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A metabolic perturbation by U0126 identifies a role for glutamine in resveratrol-induced cell death

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dc.contributor.advisor Michael R. Freeman and Forest White. en_US Nichols, Amy Marie en_US
dc.contributor.other Massachusetts Institute of Technology. Dept. of Biological Engineering. en_US 2011-11-18T21:01:00Z 2011-11-18T21:01:00Z 2011 en_US 2011 en_US
dc.description Thesis (Ph. D.)--Massachusetts Institute of Technology, Dept. of Biological Engineering, 2011. en_US
dc.description Cataloged from PDF version of thesis. en_US
dc.description Includes bibliographical references. en_US
dc.description.abstract Recent evidence demonstrates a correlative relationship between metabolic disorders and cancer prevalence. In addition, cholesterol lowering statins and the antidiabetes medication metformin both act as chemopreventive agents in prostate and other cancers. The natural compound resveratrol has similar properties: increasing insulin sensitivity, suppressing adipogenesis, and killing cancer cell lines in vitro. However, in vivo tumor xenografts acquire resistance to resveratrol by an unknown mechanism, while mouse models of metabolic disorders still respond to the compound. Given the metabolic implications of these data and the role of metabolism in prostate cancer incidence, we evaluated resveratrol in an in vitro disease progression model of prostate cancer and found that castration-resistant human prostate cancer C4-2 cells are more sensitive to resveratrol-induced apoptosis than isogenic androgen-dependent LNCaP cells. Inhibiting downstream pro-survival signaling with the MEK inhibitor U0126 rescued the C4-2 cells from resveratrol-induced death, however other MEK inhibitors did not recapitulate this response. In fact, U0126 acted independently of MEK, inhibiting mitochondrial function and shifting cells to aerobic glycolysis. Mitochondrial activity of U0126 arose through decomposition, producing both mitochondrial fluorescence and cyanide, a known inhibitor of complex IV. Applying U0126 mitochondrial inhibition to C4-2 cell apoptosis, we investigated the role of mitochondrial metabolism and focused on how glutamine supplementation of citric acid cycle intermediate a-ketoglutarate may be involved. Suppression of the conversion of glutamate to a-ketoglutarate with the transaminase inhibitors cycloserine and amino oxyacetate rescued C4-2 cells from resveratrol-induced death. In addition, reducing extracellular glutamine concentration in the culture medium also inhibited apoptosis. These results imply resveratrolinduced death is dependent on glutamine metabolism, a pathway dysregulated in a variety of cancers linked to oncogenic signaling. Further work on resveratrol and metabolism in cancer is warranted to ascertain if the glutamine dependence has clinical implications. en_US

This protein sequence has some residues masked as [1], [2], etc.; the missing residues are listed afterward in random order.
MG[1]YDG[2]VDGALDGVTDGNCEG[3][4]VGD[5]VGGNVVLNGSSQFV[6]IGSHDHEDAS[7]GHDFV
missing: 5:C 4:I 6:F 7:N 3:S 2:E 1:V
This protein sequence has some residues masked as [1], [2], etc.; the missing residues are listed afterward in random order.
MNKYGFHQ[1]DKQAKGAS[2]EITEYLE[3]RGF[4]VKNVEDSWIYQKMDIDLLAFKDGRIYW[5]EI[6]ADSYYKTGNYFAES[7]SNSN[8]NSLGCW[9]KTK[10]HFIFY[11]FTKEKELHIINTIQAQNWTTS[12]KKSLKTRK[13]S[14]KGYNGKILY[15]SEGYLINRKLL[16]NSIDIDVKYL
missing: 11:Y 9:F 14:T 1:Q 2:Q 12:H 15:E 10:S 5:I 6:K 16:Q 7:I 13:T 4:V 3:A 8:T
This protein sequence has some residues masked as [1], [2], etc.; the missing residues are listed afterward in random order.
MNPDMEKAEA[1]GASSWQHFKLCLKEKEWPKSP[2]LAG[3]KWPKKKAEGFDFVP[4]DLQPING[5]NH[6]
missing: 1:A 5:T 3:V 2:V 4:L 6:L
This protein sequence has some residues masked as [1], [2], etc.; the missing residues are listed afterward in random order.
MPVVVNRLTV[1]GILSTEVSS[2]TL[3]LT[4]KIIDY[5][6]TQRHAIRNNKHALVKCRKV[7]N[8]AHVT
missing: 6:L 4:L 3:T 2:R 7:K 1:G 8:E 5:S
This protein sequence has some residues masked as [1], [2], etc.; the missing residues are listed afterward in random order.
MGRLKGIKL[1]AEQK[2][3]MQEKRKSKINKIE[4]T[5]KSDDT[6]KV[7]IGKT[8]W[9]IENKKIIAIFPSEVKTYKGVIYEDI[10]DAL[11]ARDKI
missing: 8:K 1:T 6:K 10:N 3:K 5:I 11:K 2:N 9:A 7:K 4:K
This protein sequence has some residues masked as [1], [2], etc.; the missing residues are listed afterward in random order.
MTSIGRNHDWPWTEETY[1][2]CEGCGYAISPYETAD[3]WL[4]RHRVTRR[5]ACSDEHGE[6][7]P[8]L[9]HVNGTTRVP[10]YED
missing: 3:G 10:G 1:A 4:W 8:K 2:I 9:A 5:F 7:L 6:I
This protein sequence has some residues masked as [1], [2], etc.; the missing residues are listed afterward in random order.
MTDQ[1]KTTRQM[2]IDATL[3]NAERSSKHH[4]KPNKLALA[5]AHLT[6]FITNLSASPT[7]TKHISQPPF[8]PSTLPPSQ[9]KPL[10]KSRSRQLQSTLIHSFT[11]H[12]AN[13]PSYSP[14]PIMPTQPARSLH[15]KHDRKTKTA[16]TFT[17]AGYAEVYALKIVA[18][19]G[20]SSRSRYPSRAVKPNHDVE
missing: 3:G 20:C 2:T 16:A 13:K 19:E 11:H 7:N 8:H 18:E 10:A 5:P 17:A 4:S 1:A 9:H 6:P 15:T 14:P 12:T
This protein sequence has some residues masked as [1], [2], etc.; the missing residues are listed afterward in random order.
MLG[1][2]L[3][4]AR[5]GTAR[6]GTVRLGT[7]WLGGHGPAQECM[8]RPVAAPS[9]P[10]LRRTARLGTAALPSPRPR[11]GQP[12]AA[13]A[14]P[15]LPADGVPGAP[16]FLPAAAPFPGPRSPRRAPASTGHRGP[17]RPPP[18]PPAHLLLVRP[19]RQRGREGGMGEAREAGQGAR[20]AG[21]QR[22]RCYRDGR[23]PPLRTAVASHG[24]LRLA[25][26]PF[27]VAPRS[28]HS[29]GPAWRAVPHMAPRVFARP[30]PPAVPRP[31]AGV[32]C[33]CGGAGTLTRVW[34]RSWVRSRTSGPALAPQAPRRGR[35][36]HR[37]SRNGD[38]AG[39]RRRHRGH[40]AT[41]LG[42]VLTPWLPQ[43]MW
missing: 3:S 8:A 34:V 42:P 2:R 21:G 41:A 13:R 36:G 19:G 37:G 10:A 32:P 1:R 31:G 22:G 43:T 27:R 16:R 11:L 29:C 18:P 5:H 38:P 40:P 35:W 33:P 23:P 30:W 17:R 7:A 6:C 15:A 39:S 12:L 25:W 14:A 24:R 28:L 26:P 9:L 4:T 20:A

dc.description.statementofresponsibility by Amy Marie Nichols. en_US
dc.format.extent 106 p. en_US
dc.language.iso eng en_US
dc.publisher Massachusetts Institute of Technology en_US
dc.rights MIT theses are protected by copyright. They may be viewed, downloaded, or printed from this source but further reproduction or distribution in any format is prohibited without written permission. en_US
dc.rights.uri en_US
dc.subject Biological Engineering. en_US
dc.title A metabolic perturbation by U0126 identifies a role for glutamine in resveratrol-induced cell death en_US
dc.type Thesis en_US Ph.D. en_US
dc.contributor.department Massachusetts Institute of Technology. Dept. of Biological Engineering. en_US
dc.identifier.oclc 758883277 en_US

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